But because it is rice, I chose to cook in a pot and also chose to measure the stock water before adding more water as I cannot gauge or eyeball it. This is the safest and fail-safe method.

PIN for Later


Adapted from Saudi food Eman YouTube channel

Bedouin Lamb Rice

Yields: Actually for 3 to 4 but 2 foodies had it all. 

INGREDIENTS

2 tablespoons ghee
2 small-sized loomi (dried black lime)
4 to 5 2" cinnamon sticks
6 green cardamoms
4 cloves

850 grams lamb or mutton with the bone (you can use boneless too), fat trimmed, chopped to bite sizes, washed and drained completely
Salt to taste
2 cups hot water

2 and 1/4 cup basmati rice, washed and soaked for 10 to 15 minutes and drained completely
More water to cook rice
3 to 4 green or fresh red chillies

To Garnish:
3 to 4 tablespoons pine nuts
3 to 4 tablespoons golden raisins
2 teaspoons ghee
Fistful coriander leaves

For Dugous / Dakkous / Daqqus 
2 ripe tomatoes, peeled and chopped
a few strands of coriander leaves
1 garlic crushed and chopped finely
2 green birds eye chillies
lemon juice to taste (1/2 a lemon)
salt and pepper to taste

METHOD

Prepare the meat:
  1. Heat ghee in a pressure cooker 
  2. Add all the whole spices and roast on medium flame until fragrant
  3. Add the meat and brown it with a little salt on high heat
  4. Cook the meat uncovered stirring occasionally until you don't see any moisture
  5. Add hot water and cover the pressure cooker
  6. Pressure cook on a medium flame for 5 to 6 whistles and let the pressure cool on its own
  7. Check the doneness of the meat and cook further if required
Prepare the garnish:
  1. Heat ghee in a small pan
  2. Fry the pine nuts and raisins until golden
  3. Remove and keep aside in a bowl
Prepare the rice:
  1. Open the pressure cooker and transfer the broth into a measuring cup and transfer the meat pieces to the pot in which you plan to cook the rice
  2. Check the measuring cup and add enough HOT water to cook the rice. For every 1 cup of basmati rice, I use 2 cups of water - so for 2 and 1/4 cup rice, I need a total of 4 and 1/2 cup liquid. If you have enough broth then don't add any water. Pour this stock water into the pot.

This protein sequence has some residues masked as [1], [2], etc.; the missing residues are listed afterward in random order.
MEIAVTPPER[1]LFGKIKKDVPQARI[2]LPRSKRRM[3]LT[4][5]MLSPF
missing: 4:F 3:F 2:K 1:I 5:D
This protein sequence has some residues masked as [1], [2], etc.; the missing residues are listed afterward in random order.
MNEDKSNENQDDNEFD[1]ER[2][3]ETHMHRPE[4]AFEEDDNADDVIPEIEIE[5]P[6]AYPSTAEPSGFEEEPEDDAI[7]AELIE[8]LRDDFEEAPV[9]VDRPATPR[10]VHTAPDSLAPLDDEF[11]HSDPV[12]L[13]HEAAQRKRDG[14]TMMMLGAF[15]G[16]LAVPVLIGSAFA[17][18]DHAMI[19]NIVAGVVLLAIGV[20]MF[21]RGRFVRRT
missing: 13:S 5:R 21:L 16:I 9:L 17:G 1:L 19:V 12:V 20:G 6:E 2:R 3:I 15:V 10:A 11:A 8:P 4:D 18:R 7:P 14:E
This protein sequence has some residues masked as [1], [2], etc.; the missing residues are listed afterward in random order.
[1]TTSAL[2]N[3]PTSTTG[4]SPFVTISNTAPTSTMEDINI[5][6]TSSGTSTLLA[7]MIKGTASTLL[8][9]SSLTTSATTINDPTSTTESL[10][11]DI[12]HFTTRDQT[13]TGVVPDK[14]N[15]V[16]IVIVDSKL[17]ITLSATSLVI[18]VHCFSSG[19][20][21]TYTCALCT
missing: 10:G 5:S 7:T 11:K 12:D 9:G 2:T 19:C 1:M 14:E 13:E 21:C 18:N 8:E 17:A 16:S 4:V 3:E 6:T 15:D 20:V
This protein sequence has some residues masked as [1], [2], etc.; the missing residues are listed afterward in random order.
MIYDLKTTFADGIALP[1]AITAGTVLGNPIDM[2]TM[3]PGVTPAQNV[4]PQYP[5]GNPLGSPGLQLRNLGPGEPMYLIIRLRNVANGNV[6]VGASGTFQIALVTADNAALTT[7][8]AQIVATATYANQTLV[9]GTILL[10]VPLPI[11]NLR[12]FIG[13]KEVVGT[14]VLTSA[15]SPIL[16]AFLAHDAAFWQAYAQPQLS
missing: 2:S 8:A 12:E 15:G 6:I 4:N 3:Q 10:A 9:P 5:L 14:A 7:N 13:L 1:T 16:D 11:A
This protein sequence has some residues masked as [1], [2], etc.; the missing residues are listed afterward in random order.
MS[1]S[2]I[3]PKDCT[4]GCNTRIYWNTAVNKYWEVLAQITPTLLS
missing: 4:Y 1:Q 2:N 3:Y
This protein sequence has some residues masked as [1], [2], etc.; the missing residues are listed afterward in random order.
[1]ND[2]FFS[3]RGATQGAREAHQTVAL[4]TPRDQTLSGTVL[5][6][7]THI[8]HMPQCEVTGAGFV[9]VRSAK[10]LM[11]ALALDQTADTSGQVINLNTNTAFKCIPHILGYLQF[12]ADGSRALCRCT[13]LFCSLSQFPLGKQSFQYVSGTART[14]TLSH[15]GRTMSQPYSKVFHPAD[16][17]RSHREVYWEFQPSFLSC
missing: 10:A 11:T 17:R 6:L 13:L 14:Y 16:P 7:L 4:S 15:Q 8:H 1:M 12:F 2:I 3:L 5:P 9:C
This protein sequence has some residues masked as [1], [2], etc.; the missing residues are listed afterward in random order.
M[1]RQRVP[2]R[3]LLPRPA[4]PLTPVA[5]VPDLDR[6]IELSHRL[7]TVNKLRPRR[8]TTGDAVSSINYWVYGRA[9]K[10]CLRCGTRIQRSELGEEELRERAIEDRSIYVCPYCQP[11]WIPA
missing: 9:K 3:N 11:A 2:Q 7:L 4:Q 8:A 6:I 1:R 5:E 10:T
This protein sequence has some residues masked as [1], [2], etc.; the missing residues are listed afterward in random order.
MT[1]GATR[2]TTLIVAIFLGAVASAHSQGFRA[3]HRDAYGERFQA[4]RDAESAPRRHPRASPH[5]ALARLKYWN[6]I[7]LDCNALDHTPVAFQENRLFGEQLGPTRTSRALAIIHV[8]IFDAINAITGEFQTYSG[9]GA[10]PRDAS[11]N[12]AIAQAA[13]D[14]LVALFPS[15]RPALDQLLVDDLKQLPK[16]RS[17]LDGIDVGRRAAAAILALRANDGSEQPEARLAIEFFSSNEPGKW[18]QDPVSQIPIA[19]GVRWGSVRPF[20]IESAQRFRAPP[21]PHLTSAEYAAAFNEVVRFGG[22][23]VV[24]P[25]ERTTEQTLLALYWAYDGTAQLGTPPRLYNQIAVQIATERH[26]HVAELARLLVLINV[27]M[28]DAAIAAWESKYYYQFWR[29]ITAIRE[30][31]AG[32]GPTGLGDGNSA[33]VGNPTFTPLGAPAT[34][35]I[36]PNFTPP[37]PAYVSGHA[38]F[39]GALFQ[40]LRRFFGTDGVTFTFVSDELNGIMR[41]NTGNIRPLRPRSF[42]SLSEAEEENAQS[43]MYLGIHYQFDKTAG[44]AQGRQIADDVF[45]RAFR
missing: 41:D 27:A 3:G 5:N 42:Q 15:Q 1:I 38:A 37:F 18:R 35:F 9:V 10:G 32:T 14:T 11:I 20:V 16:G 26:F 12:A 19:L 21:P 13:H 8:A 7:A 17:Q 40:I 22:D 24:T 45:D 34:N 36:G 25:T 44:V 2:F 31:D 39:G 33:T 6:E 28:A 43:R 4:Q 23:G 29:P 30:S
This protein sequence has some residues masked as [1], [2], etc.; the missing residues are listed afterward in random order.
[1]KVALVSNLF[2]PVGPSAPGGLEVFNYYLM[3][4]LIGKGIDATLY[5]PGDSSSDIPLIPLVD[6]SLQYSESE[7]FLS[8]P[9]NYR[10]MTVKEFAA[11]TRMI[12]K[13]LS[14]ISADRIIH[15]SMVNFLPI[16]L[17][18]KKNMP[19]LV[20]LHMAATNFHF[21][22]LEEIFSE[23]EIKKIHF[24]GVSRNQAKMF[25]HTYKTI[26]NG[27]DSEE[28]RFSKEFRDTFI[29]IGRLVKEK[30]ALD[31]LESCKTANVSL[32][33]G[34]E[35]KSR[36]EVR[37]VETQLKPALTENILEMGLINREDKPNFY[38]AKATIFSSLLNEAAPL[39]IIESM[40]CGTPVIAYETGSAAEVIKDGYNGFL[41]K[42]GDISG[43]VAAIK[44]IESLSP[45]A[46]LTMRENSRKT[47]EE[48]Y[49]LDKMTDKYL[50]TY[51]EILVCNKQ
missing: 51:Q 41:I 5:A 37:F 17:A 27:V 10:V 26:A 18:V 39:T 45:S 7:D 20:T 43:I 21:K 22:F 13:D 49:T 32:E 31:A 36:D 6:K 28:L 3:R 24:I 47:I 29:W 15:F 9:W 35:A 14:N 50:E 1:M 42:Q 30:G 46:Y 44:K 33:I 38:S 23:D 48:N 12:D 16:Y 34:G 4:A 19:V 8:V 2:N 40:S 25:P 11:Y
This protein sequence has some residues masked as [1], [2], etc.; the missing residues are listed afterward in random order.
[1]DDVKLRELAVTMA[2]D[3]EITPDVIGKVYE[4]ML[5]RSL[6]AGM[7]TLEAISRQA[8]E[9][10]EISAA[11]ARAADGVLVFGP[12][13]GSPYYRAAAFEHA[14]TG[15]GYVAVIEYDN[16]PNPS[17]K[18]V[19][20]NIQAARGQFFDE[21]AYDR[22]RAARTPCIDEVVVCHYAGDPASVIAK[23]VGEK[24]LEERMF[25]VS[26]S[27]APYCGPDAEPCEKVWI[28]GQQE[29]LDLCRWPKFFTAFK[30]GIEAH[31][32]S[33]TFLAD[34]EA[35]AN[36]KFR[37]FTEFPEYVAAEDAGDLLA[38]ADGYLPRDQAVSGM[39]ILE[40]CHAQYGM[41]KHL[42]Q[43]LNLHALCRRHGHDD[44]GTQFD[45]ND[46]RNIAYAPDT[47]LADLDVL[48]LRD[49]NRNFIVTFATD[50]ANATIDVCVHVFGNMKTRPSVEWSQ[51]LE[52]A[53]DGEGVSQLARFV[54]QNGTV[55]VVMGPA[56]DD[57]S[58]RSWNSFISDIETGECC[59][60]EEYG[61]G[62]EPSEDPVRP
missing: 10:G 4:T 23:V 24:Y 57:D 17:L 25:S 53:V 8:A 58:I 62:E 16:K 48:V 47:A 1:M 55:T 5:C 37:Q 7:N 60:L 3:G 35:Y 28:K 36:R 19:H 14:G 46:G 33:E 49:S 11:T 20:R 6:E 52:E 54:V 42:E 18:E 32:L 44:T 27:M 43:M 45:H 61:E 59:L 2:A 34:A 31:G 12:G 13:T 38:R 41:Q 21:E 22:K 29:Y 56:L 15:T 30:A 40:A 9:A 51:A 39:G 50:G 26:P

3. Add the completely drained rice and mix everything well and bring it to full boil
  4. Reduce the flame to low and cover the pot with a tight lid
  5. Cook for 5 minutes and open the pot and stir the rice to bring the bottom to top and cover again. If you see water at the bottom, then cover and cook for 5 more minutes and switch off. 
  6. Do not be tempted to open. Let it sit for 5 to 8 minutes
  7. Open and fluff the rice and serve hot with Dugous
  8. Wash the fat down with a hot black tea or Kattans! 
Prepare Dugous:
  1. Blend everything together 
  2. Adjust the salt 
  3. Serve
Notes: 
  • You can make the entire dish in a pressure cooker, but I am not confident
  • I placed a pan between the pot and flame - to prevent burning and for even heat distribution 
  • I have used lamb shoulder and cooked with bone. Before transferring to the rice pot, I removed all the bones that were meat-free. 
  • Use lots of pine nuts and raisins which add more flavour to each bite. 
Bedouin Lamb Rice

If you want to know more about Bedouins, start from here. And then also check what other Muslim Food Bloggers have shared this month!